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Scholarly personae: what they are and why they matter
Herman Paul

kaleidoscopic overview of a steadily growing number of ‘approaches’ to the American past. By emphasizing difference or even ‘fragmentation’ – a trope in the history of post-World War II American historiography – such typologies of approaches often have a dispersive effect of a kind illustrated in the following passage on New Left historians in the 1960s:27 A strict taxonomy might demarcate differences between the self-consciously Marxist work of an early wave, whose members included current or former Communists, Trotskyists, and Schachtmanites, and that of a younger cohort

in How to be a historian
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Writing American sexual histories
Author: Barry Reay

The archive has assumed a new significance in the history of sex, and this book visits a series of such archives, including the Kinsey Institute’s erotic art; gay masturbatory journals in the New York Public Library; the private archive of an amateur pornographer; and one man’s lifetime photographic dossier on Baltimore hustlers. The subject topics covered are wide-ranging: the art history of homoeroticism; casual sex before hooking-up; transgender; New York queer sex; masturbation; pornography; sex in the city. The duality indicated by the book’s title reflects its themes. It is an experiment in writing an American sexual history that refuses the confines of identity sexuality studies, spanning the spectrum of queer, trans, and the allegedly ‘normal’. What unites this project is a fascination with sex at the margins, refusing the classificatory frameworks of heterosexuality and homosexuality, and demonstrating gender and sexual indecision and flexibility. And the book is also an exploration of the role of the archive in such histories. The sex discussed is located both in the margins of the archives, what has been termed the counterarchive, but also, importantly, in the pockets of recorded desire located in the most traditional and respectable repositories. The sexual histories in this book are those where pornography and sexual research are indistinguishable; where personal obsession becomes tomorrow’s archive. The market is potentially extensive: those interested in American studies, sexuality studies, contemporary history, the history of sex, psychology, anthropology, sociology, gender studies, queer studies, trans studies, pornography studies, visual studies, museum studies, and media studies.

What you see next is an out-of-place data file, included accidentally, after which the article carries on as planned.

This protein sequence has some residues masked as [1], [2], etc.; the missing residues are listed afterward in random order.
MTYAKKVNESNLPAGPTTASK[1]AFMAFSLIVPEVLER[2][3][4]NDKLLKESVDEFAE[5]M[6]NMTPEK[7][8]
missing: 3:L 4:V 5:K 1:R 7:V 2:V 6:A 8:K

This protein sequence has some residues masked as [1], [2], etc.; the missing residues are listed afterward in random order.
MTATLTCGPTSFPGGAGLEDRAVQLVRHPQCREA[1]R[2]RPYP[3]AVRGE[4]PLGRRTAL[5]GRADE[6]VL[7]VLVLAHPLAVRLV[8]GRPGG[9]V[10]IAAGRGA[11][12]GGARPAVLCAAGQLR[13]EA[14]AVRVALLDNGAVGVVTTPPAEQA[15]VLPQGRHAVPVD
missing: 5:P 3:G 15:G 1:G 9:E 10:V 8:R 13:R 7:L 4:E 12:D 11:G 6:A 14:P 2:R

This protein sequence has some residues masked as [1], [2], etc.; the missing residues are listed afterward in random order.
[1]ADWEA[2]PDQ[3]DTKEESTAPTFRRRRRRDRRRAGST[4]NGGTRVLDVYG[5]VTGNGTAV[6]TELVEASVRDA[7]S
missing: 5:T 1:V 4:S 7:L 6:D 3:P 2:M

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Edward Melcarth and homoeroticism in modern American art
Barry Reay and Erin Griffey

war II America’, The Journal of American Culture, 32:4 (2009), 318–31, quote at 323. 54 Ibid., 324. 55 Ibid., 319, 329. 56 Ibid., 320, 323, 327. 57 Explored further in Reay, New York Hustlers. 64 REAY (Sex in the Archives) PRINT.indd 64 08/08/2018 15:44 sexual portraits 58 Painter, Box 1, Series 2, C. 1, Vol. 6: 14 January, 17 January, 29 January, and 21 June 1949. 59 W. H. Auden, The Enchafèd Flood (New York, 1950), p. 146. 60 Weinberg, Speaking for Vice, p. 89. 61 Meyer, Outlaw Representation, p. 43. 62 Ibid., pp. 8, 42. 63 Ibid., p. 42. 64 Katz and

in Sex in the archives